In terms of the straight jumping performance, the trajectory of the FX is much more up and down than the Switchblade; the Switchblade of course having much more steady lift and hangtime. The FX is more nimble and the downloop / heli-loops feel more instinctive. The FX has more strings to its bow – in the right hands. To boost on the Switchblade you generate speed, edge into wind and sheet in. The sweet spot for going big is massive, so it’s great for easy jumping rewards. On the FX you need to send it back faster in the window and edge harder to get the rip off the water. If you like being aggressive then you can really hang the FX out to the side of the window on a boost because of its square tips and then let it drift overhead and catch you on the way down. In general, the FX is a much more playful machine and when you’re a confident rider you can tune into it very quickly.
Once again, it’s a very instinctive kite and that is also because it retains a bit of power; it doesn’t shut off to zero. Good intermediate riders and above often find that this can really clean up their style, especially for transitions. When you drift the kite overhead and into the new direction, you always have positive power. You never come to a complete stand still and run the risk of over depowering the kite and dropping down. In other words you need to do less with the bar and just go with the flow, which in general is what the FX is all about. It’s fluid, but definitely suits a rider who leans more towards freestyle and kite loops than just doing transitions and straight boosts.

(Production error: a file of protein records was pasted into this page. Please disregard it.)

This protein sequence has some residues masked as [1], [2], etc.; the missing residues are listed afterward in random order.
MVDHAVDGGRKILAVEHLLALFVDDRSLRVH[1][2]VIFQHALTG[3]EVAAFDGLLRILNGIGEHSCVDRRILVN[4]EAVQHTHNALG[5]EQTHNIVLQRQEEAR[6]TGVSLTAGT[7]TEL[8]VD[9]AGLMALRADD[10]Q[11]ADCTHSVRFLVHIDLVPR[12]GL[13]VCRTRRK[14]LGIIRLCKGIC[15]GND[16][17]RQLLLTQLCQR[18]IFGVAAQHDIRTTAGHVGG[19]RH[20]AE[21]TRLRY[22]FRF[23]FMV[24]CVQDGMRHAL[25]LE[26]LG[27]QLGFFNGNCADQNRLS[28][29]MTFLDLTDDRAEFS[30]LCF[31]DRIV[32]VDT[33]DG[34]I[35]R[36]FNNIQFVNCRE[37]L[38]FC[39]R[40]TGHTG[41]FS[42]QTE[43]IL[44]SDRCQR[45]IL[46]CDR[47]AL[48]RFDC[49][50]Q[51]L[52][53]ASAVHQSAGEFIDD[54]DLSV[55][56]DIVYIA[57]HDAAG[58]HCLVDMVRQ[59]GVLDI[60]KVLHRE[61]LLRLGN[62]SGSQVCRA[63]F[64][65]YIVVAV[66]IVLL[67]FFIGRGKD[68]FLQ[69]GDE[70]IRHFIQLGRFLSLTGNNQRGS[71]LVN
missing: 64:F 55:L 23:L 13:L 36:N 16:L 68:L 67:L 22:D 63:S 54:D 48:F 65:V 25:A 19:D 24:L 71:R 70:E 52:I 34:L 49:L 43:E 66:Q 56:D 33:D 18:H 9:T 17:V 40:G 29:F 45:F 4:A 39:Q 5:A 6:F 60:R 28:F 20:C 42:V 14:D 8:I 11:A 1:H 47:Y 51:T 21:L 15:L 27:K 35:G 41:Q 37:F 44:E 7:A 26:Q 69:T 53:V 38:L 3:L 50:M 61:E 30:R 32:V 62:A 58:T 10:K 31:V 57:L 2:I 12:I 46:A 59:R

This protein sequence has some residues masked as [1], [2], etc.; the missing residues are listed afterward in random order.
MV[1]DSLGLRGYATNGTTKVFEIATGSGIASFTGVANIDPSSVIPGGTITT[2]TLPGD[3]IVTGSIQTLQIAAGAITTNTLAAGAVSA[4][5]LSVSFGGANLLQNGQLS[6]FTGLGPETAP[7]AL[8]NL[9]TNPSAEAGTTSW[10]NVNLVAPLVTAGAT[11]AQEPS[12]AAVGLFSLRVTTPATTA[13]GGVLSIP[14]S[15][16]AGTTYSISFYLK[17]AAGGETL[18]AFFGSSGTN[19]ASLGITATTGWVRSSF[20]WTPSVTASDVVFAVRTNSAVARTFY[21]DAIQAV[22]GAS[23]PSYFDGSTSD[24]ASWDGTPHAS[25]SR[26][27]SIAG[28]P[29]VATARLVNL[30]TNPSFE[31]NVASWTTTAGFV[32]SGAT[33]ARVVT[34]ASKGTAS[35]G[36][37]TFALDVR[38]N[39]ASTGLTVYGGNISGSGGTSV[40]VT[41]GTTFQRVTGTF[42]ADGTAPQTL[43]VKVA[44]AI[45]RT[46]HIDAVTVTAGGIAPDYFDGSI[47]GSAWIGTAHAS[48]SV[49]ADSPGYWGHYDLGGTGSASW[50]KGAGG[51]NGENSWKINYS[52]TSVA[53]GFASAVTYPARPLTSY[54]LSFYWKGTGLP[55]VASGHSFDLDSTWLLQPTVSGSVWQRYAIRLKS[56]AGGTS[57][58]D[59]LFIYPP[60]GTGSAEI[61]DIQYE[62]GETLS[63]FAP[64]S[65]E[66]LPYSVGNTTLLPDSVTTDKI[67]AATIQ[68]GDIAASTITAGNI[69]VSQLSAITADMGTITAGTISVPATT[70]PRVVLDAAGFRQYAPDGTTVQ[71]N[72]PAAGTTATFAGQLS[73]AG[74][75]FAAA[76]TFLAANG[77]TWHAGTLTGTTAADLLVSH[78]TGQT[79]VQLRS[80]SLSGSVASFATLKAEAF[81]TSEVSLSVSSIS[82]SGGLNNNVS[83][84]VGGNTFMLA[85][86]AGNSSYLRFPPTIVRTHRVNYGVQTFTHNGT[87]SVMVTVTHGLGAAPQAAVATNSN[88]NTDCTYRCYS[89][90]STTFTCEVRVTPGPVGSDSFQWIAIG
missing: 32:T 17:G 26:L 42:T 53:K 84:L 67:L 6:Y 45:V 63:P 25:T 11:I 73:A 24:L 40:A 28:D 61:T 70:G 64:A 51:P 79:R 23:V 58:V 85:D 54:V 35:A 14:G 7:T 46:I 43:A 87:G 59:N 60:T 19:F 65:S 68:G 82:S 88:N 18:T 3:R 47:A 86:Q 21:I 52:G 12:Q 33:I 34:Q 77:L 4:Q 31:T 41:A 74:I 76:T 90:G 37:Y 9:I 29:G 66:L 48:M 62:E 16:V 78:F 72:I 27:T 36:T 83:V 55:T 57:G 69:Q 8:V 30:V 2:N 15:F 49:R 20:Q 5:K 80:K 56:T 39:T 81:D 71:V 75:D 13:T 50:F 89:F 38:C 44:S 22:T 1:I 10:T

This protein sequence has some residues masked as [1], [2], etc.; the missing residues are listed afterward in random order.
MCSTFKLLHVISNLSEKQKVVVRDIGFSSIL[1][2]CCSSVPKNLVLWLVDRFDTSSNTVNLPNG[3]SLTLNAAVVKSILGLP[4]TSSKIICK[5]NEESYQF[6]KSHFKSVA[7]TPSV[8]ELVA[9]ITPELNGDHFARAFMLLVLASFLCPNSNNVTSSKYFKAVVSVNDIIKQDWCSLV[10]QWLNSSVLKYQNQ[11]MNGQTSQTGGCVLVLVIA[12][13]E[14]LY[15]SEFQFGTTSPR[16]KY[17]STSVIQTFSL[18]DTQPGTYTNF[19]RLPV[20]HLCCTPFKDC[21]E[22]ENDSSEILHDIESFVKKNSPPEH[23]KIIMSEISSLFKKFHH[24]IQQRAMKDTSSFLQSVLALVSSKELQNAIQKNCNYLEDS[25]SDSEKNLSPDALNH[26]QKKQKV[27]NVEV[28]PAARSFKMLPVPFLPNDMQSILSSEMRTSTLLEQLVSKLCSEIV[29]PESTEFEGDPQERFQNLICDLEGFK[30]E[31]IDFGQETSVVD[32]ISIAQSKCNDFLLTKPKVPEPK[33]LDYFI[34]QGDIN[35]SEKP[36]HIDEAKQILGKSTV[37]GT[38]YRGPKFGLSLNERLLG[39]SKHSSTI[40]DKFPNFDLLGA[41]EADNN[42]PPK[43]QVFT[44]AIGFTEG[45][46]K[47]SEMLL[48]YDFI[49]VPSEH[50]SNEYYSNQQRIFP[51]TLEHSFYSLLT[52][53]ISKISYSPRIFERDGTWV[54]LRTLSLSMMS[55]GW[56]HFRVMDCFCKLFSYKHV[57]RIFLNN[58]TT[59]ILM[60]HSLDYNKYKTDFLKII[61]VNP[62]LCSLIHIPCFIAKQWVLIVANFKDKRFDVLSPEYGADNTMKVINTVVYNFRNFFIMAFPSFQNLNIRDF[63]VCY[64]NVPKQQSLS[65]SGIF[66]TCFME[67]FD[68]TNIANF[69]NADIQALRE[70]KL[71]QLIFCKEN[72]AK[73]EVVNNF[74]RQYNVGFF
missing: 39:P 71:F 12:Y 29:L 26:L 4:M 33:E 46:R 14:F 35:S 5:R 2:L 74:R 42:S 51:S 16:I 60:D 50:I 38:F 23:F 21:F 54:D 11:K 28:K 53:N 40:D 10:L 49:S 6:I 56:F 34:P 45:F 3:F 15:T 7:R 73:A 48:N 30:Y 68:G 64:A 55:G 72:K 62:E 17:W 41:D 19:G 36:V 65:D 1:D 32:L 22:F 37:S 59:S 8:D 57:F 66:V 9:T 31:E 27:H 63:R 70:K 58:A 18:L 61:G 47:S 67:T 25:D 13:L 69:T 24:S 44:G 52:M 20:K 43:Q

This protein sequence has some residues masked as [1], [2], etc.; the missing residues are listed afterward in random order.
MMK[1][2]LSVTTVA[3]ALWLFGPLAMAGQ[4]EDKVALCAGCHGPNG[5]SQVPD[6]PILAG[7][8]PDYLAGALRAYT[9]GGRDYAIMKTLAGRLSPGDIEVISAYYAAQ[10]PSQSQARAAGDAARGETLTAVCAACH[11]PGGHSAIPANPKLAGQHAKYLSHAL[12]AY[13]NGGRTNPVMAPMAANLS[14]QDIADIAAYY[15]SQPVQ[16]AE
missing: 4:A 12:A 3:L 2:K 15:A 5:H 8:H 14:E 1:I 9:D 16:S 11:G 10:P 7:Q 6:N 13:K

Build quality this year is as good as ever from Cabrinha and the new exclusive Nano ripstop cloth feels strong, but also keeps the canopy looking super tight in the sky. Cabrinha also use one of the easiest inflate valves in the industry which any normal pump hose twists onto without the need of any adaptors. The Overdrive Modular bar this year, while still being more broadly built than many, is tremendously well featured, the highlights of which are the multiple chicken-loop options allowing you to choose the perfect attachment for the style of riding you do and your harness, eg. for rope sliders or for unhooking etc.
The FX is right up there when it comes to delivering real freestyle potential but also a superb adaptability for aggressive, high-wind big-air riding. That said, it’s not the easiest of the all-round three strut hybrids on the market and riders of lesser ability will reach the top end of the kite sooner than on some other kites in that category, but it’s just so well suited to purposely advancing twin-tip freeriders. Great fun; if you had to take one kite to ride with a twin-tip on a deserted island for a year, there’s nothing you couldn’t do with this.
KW LIKED: Now offering good access to power, the FX is ideally tuned for high performance riding, crossing the boundaries impressively from unhooked freestyle to big air and kite loops. KW WOULD CHANGE: There are some nine metre kites that can manage very strong wind more easily than the FX. This isn’t something we’d change, but something to be aware of depending on your ability and how to choose your sizes according to the conditions you ride in.
Watch the product video:
FX BALANCE POINTS:
Build quality: 9
Full package: 9
Low end: 8
Top end: 7.5
Steering speed: 7
Turning circle: 5
Bar pressure: 5.5
Water relaunch: 8
Ease of use: 8
SIZES: 14, 12, 10, 9, 8, 7, 6 and 5m